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Europe's Economy Looks East
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  • 26 b/w illus.
  • Page extent: 382 pages
  • Size: 228 x 152 mm
  • Weight: 0.68 kg

Library of Congress

  • Dewey number: 337.4043
  • Dewey version: 20
  • LC Classification: HF3498.E852 E97 1997
  • LC Subject headings:
    • European Union countries--Foreign economic relations--Europe, Eastern
    • Europe, Eastern--Foreign economic relations--European Union countries
    • Germany--Commerce--Europe, Eastern
    • Europe, Eastern--Commerce--Germany
    • Europe, Eastern--Economic policy--1989-

Library of Congress Record

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 (ISBN-13: 9780521572422 | ISBN-10: 0521572428)

DOI: 10.2277/0521572428

Manufactured on demand: supplied direct from the printer

 (Stock level updated: 15:30 GMT, 06 October 2015)


In their transition from the legacy of Communism, Central and Eastern European countries (CEECs) are seeking to reduce the income gap that remains the major barrier to full European integration. The essays in this 1997 volume derive from a conference held at the American Institute for Contemporary German Studies in Washington DC, on May 15–16 1995, and present general equilibrium calculations of the world wide effects of trade liberalization between CEECs and the European Union (EU) on real wages and welfare; analysis of trade in 'sensitive' sectors; and measurement of Germany's role in the transition. Simulations analyse the effects of CEEC macroeconomic policies on the transition process. Other essays examine the effects of privatization, labour migration from the East, and alternative approaches to integration of CEECs into the EU, including quick entry, variable geometry and free trade area. Economists and policy-makers will value the collection's innovative quantitative assessments and presentation of distinct alternatives.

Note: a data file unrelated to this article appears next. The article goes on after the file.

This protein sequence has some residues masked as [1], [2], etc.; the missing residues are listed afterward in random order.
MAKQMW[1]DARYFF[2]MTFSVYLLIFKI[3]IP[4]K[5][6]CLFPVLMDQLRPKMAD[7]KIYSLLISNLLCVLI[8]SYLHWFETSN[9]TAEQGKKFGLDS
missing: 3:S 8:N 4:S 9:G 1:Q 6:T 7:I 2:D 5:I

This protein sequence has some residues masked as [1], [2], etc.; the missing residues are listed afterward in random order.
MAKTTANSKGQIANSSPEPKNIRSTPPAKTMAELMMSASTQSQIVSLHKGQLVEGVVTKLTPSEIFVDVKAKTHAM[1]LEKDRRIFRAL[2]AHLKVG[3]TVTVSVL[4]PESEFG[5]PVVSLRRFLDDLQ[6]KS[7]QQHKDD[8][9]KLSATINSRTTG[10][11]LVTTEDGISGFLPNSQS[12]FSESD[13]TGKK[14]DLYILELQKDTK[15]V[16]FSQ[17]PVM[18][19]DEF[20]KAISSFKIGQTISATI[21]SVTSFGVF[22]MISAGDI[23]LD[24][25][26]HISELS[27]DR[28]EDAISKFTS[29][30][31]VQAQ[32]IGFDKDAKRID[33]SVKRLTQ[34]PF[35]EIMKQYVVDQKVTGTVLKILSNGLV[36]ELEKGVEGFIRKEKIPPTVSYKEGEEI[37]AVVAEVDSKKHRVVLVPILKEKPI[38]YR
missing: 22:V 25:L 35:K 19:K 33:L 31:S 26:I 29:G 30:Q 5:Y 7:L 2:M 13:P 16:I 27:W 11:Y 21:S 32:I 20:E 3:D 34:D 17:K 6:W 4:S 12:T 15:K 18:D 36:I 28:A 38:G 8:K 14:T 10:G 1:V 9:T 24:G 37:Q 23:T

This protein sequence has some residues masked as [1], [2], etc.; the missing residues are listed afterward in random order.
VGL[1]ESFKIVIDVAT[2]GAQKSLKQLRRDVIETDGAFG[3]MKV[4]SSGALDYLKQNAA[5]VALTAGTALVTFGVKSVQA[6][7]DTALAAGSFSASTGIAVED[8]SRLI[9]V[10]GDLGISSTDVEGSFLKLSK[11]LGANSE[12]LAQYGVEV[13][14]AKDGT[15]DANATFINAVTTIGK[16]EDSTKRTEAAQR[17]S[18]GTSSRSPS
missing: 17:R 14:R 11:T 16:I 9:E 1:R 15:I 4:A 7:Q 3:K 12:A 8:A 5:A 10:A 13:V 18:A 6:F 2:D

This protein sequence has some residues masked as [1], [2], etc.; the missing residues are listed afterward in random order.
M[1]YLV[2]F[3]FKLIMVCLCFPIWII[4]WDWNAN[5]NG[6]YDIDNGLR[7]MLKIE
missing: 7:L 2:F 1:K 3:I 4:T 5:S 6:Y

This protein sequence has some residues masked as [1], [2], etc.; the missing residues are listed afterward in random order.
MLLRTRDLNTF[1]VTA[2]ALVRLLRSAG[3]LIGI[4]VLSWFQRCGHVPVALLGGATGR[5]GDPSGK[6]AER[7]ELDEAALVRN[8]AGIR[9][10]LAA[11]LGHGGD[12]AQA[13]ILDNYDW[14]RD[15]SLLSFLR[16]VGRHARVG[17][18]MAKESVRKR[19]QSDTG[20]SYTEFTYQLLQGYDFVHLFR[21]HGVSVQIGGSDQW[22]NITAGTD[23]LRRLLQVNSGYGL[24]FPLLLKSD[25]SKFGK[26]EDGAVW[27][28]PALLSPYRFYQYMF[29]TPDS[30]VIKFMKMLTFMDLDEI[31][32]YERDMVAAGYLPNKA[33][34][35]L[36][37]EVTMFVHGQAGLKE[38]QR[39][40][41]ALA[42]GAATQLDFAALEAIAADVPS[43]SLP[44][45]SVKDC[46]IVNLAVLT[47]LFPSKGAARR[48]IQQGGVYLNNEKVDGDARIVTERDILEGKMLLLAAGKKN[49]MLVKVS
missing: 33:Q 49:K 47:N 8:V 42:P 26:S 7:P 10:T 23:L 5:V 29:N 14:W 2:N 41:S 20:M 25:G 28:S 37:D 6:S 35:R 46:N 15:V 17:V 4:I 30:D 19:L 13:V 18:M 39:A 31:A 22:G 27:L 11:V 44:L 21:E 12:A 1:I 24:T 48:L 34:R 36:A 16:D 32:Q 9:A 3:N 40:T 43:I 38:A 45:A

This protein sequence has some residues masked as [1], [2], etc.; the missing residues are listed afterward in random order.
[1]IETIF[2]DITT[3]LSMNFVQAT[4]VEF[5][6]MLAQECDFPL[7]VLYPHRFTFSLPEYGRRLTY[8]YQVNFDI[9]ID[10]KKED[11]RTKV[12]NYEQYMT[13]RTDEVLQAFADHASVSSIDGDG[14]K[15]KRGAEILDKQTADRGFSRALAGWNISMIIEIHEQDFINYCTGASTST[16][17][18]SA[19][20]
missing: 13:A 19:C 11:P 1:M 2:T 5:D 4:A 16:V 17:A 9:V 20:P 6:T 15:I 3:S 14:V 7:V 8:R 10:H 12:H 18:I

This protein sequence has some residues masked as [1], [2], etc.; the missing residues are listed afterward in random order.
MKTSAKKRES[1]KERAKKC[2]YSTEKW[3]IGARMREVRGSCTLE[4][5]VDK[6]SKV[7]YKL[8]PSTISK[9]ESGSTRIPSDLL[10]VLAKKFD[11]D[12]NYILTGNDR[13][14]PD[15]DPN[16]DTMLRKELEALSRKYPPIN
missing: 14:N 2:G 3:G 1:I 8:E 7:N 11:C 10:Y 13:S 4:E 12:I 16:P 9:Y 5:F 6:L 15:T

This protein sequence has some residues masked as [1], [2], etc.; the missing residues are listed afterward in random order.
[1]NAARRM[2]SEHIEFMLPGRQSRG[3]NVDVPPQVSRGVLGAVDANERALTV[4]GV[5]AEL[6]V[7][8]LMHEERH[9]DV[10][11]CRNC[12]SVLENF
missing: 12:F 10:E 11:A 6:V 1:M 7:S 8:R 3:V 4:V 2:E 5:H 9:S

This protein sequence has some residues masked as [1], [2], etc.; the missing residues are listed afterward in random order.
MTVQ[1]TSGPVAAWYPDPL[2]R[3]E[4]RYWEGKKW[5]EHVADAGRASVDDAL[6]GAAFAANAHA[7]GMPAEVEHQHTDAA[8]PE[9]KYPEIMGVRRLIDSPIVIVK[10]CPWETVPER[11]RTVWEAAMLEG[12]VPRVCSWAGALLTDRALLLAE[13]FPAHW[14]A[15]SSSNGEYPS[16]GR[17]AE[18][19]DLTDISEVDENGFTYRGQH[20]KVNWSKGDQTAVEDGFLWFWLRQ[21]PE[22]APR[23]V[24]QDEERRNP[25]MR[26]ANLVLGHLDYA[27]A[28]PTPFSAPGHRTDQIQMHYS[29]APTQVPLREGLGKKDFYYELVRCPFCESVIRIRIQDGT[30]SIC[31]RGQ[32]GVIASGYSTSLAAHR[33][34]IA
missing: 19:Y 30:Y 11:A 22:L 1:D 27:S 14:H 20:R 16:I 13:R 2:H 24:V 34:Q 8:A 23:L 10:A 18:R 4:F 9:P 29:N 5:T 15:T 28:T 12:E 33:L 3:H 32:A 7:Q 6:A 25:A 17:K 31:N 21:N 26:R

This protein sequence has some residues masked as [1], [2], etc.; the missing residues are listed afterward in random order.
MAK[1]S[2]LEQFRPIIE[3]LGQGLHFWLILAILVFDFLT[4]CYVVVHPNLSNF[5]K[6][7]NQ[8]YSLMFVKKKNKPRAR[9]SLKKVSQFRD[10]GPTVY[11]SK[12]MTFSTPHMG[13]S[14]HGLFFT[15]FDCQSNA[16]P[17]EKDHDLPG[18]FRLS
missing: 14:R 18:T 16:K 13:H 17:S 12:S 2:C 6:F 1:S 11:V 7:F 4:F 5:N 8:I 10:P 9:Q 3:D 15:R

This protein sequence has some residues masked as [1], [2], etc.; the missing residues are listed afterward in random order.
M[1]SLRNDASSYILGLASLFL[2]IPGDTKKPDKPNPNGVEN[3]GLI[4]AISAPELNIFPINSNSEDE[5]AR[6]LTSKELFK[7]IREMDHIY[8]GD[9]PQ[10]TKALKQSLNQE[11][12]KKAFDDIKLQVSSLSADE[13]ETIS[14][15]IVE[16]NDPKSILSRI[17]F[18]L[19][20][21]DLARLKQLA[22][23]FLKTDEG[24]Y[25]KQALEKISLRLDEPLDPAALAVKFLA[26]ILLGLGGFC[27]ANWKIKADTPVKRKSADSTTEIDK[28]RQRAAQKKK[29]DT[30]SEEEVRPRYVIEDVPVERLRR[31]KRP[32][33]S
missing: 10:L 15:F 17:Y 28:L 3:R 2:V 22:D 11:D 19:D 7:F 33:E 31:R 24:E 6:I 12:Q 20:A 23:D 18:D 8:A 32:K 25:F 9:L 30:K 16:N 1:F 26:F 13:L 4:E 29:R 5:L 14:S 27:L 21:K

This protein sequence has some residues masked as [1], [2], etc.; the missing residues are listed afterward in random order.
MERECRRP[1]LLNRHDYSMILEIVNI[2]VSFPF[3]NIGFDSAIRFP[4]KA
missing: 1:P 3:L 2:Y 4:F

1. Introduction Stanley Black; Part I. Trade Relations: 2. An economic assessment of the integration of Czechoslovakia, Hungary, and Poland into the European Union Drusilla Brown, Alan Deardorff, Simeon Djankov and Robert Stern; Comments J. David Richardson and L. Alan Winters; 3. Potential trade with core and periphery: industry differences in trade patterns Hari Vittas and Paulo Mauro; Comment Susan M. Collins; 4. Impact on German trade of increased division of labor with Eastern Europe Dieter Schumacher; Comments Wolfgang Maennig and Ellen Meade; Part II. Investment Patterns: 5. Investment and its financing during the transition in Central and Eastern Europe Stanley Black and Mathias Moersch; Comments Holger Wolf and Douglas Todd; 6. Privatization, structural change and productivity: towards convergence in Europe? Paul J. J. Welfens; Comments Bruce Kogut and Jan Mládek; Part III. Labor Market Issues: 7. Integrating the East: the labor market effects of immigration Thomas Bauer and Klaus Zimmerman; Comments Barry Bosworth and Robert LaLonde; Part IV. The Process of Integration: 8. Joining the club: options for integrating Central and Eastern Countries into the European Union Michael Koop; Comments Barry Eichengreen and Hans-Jürgen Vosgerau; Index.


Stanley Black, Drusilla Brown, Alan Deardorff, Simeon Djankov, Robert Stern, J. David Richardson, L. Alan Winters, Hari Vittas, Paulo Mauro, Susan M. Collins, Dieter Schumacher, Wolfgang Maennig, Ellen Meade, Mathias Moersch, Holger Wolf, Douglas Todd, Paul J. J. Welfens, Bruce Kogut, Jan Mládek, Thomas Bauer, Klaus Zimmerman, Barry Bosworth, Robert LaLonde, Michael Koop, Barry Eichengreen, Hans-Jürgen Vosgerau

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